On the Air: See p. 135, The Great Radio Soap Operas, for full listing.
Father Henry Barbour: J. Anthony Smythe ... Mother Fanny Barbour: Minetta Ellen (April 29, 1932-July 8, 1955); Mary Adams (Feb. 13, 1956-May 8, 1959) ... Paul Barbour: Michael Raffetto (April 29, 1932-July 8, 1955); Russell Thorson (July 28, 1955-May 8, 1959) ... Hazel Barbour: Bernice Berwin ... Claudia Barbour: Kathleen Wilson (April 29, 1932-Aug. 29, 1943); Floy Margaret Hughes (substitute for Kathleen Wilson during illness); Barbara Fuller (Oct. 14, 1945-May 8, 1959); Laurette Fillbrandt (summer substitute 1949) ... Clifford Barbour: Barton Yarborough (April 29, 1932-Dec. 27, 1951) ... Jack Barbour: Page Gilman
Announcers: William Andrews, Frank Barton, Ken Carpenter
Theme Song: "Destiny Waltz" (Barnes), 1932-41; "Patricia" (Carson), 1941-59
Epigraph: One Man's Family, a Carlton E. Morse creation, is dedicated to the mothers and fathers of the younger generation and to their bewildering offspring.
Premise: Unquestionably among the best literary series that radio produced, One Man's Family was a profound statement of life as it unfolded in an upper-middle-class American family. The serial debuted during the depths of the Great Depression and became a listening ritual in millions of households. Although the drama's central figures, the Barbours of San Francisco, had few financial worries, they were not without cares. Their concerns were universal -- love, adolescence and a ceaseless amazement over the succeeding generations they nurtured. Unlike most other serials of the time, this one celebrated the positive aspects of living, abhorring stock formulas and devices (like amnesia) so typical elsewhere. More a novel than a soap, the drama's structure was built on "books" and "chapters" rather than typical subplot story lines. It was the crowning achievement of Carlton E. Morse, an adroit creative who wrote, directed and produced the program for most of its 27 years on the air. The series championed Morse's own philosophical disposition that the family was unparalleled in providing moral fiber for the nation. It was, to Morese, absolutely imperative that the family be honored and preserved for generations yet unborn. For 18 years, One Man's Family was broadcast as a weekly half-hour drama. Then it moved to a five-night-a-week format similar to that of the sudsy daytime washboard weepers. Even then its focus on daily life in one extended family's home remained, along with its literary and production superiority. The soap played out its final couple of years in a daytime quarter-hour. Failed attempts to see it succeed on both large and small screens never thwarted Morse and his associates; they routinely acquired virtually every prestigious award given for radio drama.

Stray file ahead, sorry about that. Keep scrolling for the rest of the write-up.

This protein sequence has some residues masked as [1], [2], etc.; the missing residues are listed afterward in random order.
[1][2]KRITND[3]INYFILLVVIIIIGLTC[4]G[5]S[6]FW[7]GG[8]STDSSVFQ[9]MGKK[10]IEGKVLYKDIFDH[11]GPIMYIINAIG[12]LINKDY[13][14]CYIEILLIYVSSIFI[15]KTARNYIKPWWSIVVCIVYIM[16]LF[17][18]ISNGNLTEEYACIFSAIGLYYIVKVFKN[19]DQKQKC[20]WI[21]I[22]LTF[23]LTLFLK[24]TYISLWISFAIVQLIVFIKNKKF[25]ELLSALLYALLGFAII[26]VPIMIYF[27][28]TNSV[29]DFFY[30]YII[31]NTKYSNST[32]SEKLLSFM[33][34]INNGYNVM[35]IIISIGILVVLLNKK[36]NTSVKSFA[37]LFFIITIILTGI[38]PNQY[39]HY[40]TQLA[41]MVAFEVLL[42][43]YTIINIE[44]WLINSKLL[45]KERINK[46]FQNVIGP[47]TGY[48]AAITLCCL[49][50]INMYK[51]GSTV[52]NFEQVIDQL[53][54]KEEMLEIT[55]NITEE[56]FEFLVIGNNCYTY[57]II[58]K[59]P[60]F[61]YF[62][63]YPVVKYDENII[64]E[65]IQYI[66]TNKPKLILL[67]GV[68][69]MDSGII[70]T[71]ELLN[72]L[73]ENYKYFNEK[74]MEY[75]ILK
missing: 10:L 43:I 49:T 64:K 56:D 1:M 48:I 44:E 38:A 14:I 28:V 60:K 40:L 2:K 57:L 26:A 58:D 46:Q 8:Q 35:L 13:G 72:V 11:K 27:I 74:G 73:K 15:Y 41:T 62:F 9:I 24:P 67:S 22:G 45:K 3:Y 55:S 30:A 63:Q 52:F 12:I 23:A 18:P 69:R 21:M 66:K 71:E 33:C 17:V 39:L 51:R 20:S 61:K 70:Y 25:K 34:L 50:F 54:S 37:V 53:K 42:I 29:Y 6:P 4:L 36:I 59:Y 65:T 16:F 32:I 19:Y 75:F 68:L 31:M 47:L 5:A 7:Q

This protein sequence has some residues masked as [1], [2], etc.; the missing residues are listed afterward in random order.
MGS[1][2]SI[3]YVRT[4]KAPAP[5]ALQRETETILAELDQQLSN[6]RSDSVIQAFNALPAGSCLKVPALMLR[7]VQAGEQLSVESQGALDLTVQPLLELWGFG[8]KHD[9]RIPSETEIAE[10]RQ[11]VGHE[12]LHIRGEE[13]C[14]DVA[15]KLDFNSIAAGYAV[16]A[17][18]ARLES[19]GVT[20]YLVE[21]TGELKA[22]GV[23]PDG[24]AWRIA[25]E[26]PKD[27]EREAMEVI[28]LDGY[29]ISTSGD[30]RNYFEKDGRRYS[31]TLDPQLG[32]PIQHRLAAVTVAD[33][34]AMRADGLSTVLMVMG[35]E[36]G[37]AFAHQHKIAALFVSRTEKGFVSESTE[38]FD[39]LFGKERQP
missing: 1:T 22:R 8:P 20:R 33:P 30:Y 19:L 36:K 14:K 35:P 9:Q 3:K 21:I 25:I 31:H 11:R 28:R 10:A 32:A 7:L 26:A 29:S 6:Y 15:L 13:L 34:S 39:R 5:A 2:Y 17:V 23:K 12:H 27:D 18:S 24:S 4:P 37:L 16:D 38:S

Trivia Question: The plots of what other serial aired on NBC from 1951-59 espoused the same familial values as One Man's Family and even adapted some of Family's story lines? What human connections linked the Barbours and Carters?
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